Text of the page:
Don’t Train Like an Athlete | Avoid Overtraining
When you’re playing sports and your main goal is to win you’re most likely training too much. More specifically, you have to train in a manner that my not be healthy for you but will get you prepared to win. Training for a competitive sport is very different than training to be in top physical condition. Just about any motivated person can get into incredible shape without spending too much time training each week. They can do this while staying healthy and never hurting themselves by over training and breaking down their bodies.
Why does a World Class Athlete Have to Overtrain?
If you’re a world-class tennis player you need everything—- speed, strength, endurance and obviously tremendous skill. For example, what are the main reasons tennis players have to play tennis for hours upon hours every day for years? Are they doing it to get faster, stronger or more aerobically conditioned? In my opinion, that’s part of it, but the real reason they have to put the long hours in is to keep their neuromuscular system in precise condition. The skill of tennis takes hours on a daily basis to perfect. Plus, when you stop playing tennis the first thing that you lose is your neuromuscular control (your timing and skill). You can miss days of strength and cardiovascular training without any difference in performance. You can possibly miss weeks with minimal training and still stay in world-class condition. But when it comes to the actual skill of the game you have to play a lot.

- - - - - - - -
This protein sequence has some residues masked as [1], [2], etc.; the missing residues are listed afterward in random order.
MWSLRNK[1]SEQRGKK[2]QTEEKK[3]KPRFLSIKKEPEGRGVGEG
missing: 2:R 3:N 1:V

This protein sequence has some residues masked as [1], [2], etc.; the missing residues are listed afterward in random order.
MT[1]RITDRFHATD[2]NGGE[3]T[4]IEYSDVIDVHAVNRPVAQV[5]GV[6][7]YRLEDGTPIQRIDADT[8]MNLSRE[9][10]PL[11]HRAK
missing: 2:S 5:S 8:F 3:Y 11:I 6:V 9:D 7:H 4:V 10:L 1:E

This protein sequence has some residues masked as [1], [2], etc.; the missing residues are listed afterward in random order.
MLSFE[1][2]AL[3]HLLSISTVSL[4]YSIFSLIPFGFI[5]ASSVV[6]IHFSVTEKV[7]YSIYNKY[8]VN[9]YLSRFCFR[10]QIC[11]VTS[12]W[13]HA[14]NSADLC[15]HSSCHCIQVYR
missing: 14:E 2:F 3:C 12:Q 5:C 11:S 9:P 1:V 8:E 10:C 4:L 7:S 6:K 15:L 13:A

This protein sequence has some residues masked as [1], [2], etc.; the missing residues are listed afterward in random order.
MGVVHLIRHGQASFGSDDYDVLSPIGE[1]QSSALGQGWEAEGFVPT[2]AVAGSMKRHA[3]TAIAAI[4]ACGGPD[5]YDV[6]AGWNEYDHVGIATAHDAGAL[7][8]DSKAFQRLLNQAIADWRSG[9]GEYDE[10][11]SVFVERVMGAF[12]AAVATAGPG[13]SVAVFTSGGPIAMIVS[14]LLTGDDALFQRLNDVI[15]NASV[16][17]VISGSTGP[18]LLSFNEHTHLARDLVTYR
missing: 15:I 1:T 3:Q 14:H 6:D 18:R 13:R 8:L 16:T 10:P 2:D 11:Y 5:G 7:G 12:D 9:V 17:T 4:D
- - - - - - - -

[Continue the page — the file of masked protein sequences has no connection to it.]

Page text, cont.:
Athletes get sick and injured because they have to overtrain. These athletes are pushing themselves way beyond a level of optimal condition for their sport to achieve amazing skill. In addition, there is another component that drives an athlete to over train, which is mental confidence. The more some athletes practice and push themselves the more confident they become.
If you’re a recreational athlete and play sports to keep in shape don’t think more is better. The health benefits of exercise pretty much disappear after an hour and I’m being generous with that statement. It could be more like 30 minutes. There’s a famous study by Dr. Izumi Tabata and his colleagues at the National Institute of Fitness and Sports in Tokyo. This study shows how 4 minutes of high intensity interval training improved aerobic capacity by 14% and anaerobic capacity by 28% in six weeks.
Best- Mike Cola